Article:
Bayside Council will retain the six-metre high fence at Gardiner Park, Banksia despite residents' objections, saying it is necessary for public safety.
Residents have called for the fence to be removed describing it as a mistake and a blight on the landscape.
As part of the Gardiner Park project, the council installed the six-metre high chain-link wire fence behind the goal at the western and eastern ends of Field One and at southern end of Field Two.
Following representations by residents, Council decided in July 2021 to remove the six- metre high fence at the eastern side of the grass field.
But a report by council staff now recommends the council retains the six-metre high fences in place at Gardiner Park to ensure public safety.
"CivicRisk Mutual, Council's insurance provider said removal of the fence will create potential liability issues for Bayside Council," a council staff report said.
"It advised that property damage caused by soccer balls can be repaired quite economically, however should a ball strike a person and particularly an infant, the damage could be catastrophic."
Resident Catriona Carver criticised the council's risk assessment advice from the council's insurance company.
The council's risk reason relies on a case from England in 1951 where a cricket ball went over a fence and hit a committee member who was standing close to the field, Ms Carver told the July 27 council meeting.
"But cricket isn't played at Gardiner Park. There's no evidence of a ball that's gone over a fence and hit anybody. There's more risk on a soccer field from heading a soccer ball," she said.
"Where the fence is is actually on the side of the soccer field, The goals are on the other side."
Ms Carver asked the council to defer the decision to retain the fence so it can go to the new Gardiner Park Reference Group.
Duncan MacLeod, a resident bordering the park said the fence is totally out of character with the bush surrounds.
"The council's resolution last July supported the fence's removal," Mr MacLeod said.
"It established that the fence was out of proportion and unnecessary and supported its removal.
"Four weeks ago residents submitted a joint letter asking why the council hasn't followed through on its resolution of last July.
"To our astonishment immediately after our submission we had this current recommendation put forward by council to retain the fence, a whole year after it had been decided to remove it."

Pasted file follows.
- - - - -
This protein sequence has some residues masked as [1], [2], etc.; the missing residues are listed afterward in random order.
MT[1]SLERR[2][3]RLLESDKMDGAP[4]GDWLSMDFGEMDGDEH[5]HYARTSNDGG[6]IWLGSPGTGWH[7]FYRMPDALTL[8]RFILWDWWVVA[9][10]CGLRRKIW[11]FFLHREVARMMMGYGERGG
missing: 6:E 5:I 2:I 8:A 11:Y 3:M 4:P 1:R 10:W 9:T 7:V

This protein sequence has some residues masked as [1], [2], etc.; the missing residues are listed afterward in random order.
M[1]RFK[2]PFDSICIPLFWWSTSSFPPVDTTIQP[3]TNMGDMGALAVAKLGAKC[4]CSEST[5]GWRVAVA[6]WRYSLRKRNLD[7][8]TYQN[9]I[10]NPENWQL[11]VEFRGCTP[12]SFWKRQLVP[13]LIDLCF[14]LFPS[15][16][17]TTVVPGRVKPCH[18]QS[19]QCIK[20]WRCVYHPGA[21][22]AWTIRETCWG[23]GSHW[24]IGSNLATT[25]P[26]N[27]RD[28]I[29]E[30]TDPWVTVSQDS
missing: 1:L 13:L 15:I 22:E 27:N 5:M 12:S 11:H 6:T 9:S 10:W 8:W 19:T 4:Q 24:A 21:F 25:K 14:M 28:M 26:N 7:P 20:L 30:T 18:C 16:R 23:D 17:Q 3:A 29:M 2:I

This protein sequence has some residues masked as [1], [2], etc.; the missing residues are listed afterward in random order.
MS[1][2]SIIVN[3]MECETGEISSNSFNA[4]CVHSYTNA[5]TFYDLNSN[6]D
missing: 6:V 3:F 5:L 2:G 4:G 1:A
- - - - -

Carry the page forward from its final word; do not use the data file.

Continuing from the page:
Mr MacLeod said the fence is now unnecessary as the field orientation has changed.
"It's in the wrong place to stop soccer balls. This fence was installed behind the goal but now the field orientation runs parallel with the fence. As a result there aren't actually any balls being kicked into the fence so it is serving no real purpose. The recommendation seems to be concerned with injuries from cricket. This development at Gardiner Park has ensured that no other sports apart from soccer can be played in the park. The fence has no real risk management value and is a major blight on the landscape."
Bayside mayor, Dr Christina Curry said, "We acknowledge the concerns raised by residents. It is important to note that councillors are constrained in the decision and that is based on the specific history of the site and particularly the legal process we have party to. The resolution (to remove the fence) was made in the previous term of council and it was prior to any legal proceedings."
The issue of the impact of the fencing was raised at the interlocutory court proceedings by the Friends of Gardiner Park, but dismissed in those proceedings. The impact of the fencing was not an issue raised in the recent substantive court proceedings, the report by council staff said.
Cr Andrew Tsounis moved that the matter be taken to the new Gardiner Park Reference Group.
"If I lived adjacent to the park and all of a sudden there's a six-metre high fence I'd be horrified," he said.
"We need to examine opportunities for this fence. There's a company that erects a temporary six-metre fence and can pull it down at night. This is an option we could examine."
Cr Bill Saravinovski said the council has a document that says there is a potential risk.
"We have to protect the residents. We can't push it aside. We should keep the fence and ask the reference group to have advanced landscaping," he said.
The council voted to keep the fence and added that the new Gardiner Park Reference Group examine options, including advanced planting, to provide a more aesthetic outcome.
Sign up for our newsletter to stay up to date.